Warnscale Head Bothy - Lake District

Staying in "The room with a view"

The Warnscale Head bothy (sometimes referred to as "the room with a view") is a rustic little mountain shelter with outstanding views down the valley to Buttermere. It is believed to have been originally built as a quarry workers cottage in the 1750s. After a long period of dereliction (150 years or so) it has - over the last few decades - been restored, maintained, and improved largely by volunteers. It is now an unlocked free-to-use bothy in a dramatic location, for all to enjoy.

I've stayed in the bothy with a few friends on two occasions, once was before a new stove and sleeping benches were fitted in 2016 and once was in 2019. On both occasions I've walked in (and back out) from across the mountains to the south. Wasdale makes a particularly good starting point in my opinion but there are lots of routes that can make use of an overnight stay at the Warnscale Head bothy.

If you are planning a visit it is well worth considering that you might not be the only ones, so be prepared to share or have a good plan B. On both my visits (weekends in winter) we were not completely alone. The first time saw a couple of weary mountaineers clatter in from out of the cold late at night - very pleased to see we'd still got the fire going and that there was room to sleep on the floor. The second time involved two groups of two, both with eyes on the bothy. The first group (a young couple) had already made plans to stay at the nearby Dubs Hut (a larger bothy closer to the Honister Pass) but had headed over to Warnscale Head to have a look and say hello - they may well have choosen the Warnscale if it hadn't already have been occupied. The second group of two women were well equipped for a wild camp in a small tent but joined us in the bothy for food and whiskey.

All in all the Warnscale Head bothy is a great little place with bags of character, stunning views, and is ideal for small groups (two or three people works well) looking for an adventurous overnighter. For further information on it's location, size and features please read on below.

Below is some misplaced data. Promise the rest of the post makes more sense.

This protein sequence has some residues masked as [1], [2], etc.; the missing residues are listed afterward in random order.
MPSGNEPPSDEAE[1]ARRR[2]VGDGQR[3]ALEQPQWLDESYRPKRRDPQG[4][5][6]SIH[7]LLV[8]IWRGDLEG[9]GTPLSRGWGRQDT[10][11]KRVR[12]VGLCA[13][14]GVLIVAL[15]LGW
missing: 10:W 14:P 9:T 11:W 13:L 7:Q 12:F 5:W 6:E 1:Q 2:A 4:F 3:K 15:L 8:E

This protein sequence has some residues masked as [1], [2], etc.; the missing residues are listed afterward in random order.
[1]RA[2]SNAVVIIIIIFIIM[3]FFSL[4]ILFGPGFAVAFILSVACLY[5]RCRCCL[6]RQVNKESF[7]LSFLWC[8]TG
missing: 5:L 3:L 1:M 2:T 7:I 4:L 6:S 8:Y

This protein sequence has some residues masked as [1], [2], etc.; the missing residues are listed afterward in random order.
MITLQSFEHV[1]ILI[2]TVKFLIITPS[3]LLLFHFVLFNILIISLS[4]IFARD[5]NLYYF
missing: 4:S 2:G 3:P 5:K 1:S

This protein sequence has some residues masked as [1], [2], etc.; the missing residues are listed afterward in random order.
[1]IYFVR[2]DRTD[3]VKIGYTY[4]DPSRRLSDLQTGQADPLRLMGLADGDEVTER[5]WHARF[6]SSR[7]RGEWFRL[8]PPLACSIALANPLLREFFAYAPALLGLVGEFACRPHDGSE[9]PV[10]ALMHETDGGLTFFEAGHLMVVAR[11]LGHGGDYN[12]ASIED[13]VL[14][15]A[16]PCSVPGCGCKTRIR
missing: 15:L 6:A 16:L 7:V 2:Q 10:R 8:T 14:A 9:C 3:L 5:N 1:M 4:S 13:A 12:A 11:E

In the pictures are my friends Andy, Al, Steve and Dave and the two visitors we had the pleasure to meet on our second stay. Thanks for a couple of great trips guys.

Pictured here is a little known mountain shelter we'd set out to find on one of our trips. Although we were excited to have found it, we were disappointed to find it was waterlogged and not large enough for our needs (not even close!). Although a long walk away, the Warnscale Head bothy became a much better option.

Secret Lake District shelter

A little known mountain shelter hidden in the Lake Distict fells (top secret location).

Location of the Warnscale Head bothy

Grid reference: NY 205 133

Location description: It's located just a little bit south of Fleetwith Pike on the slopes next to Warnscale Beck (South-west of Buttermere, Cumbria, UK).

Recommended map: Ordnance Survey Explorer Map (1:25,000) – The English Lakes North-western area (OL4).

Note: On older maps (approx from 2010 and before) a tiny rectangular structure marking the bothy can just about be picked out. On up to date versions the rectangular structure is slightly clearer. Be careful not to get the bothy confused with the nearby Dubs Huts, a much larger bothy closer to the Honister Pass.

Location map of the Warnscale Head Bothy (bothy marked as a red dot)

Useful info about the Warnscale Head bothy

  • The bothy isn’t easy to find if approached from behind as its slate roof is well camouflaged against the surrounding rocks - finding it for the first time in the dark or in reduced visibility weather conditions is notoriously difficult.
  • It is situated on a steep rocky hillside with no vehicular access.
  • The bothy is available courtesy of it's private owner and is maintained by the Mountain Bothies Association.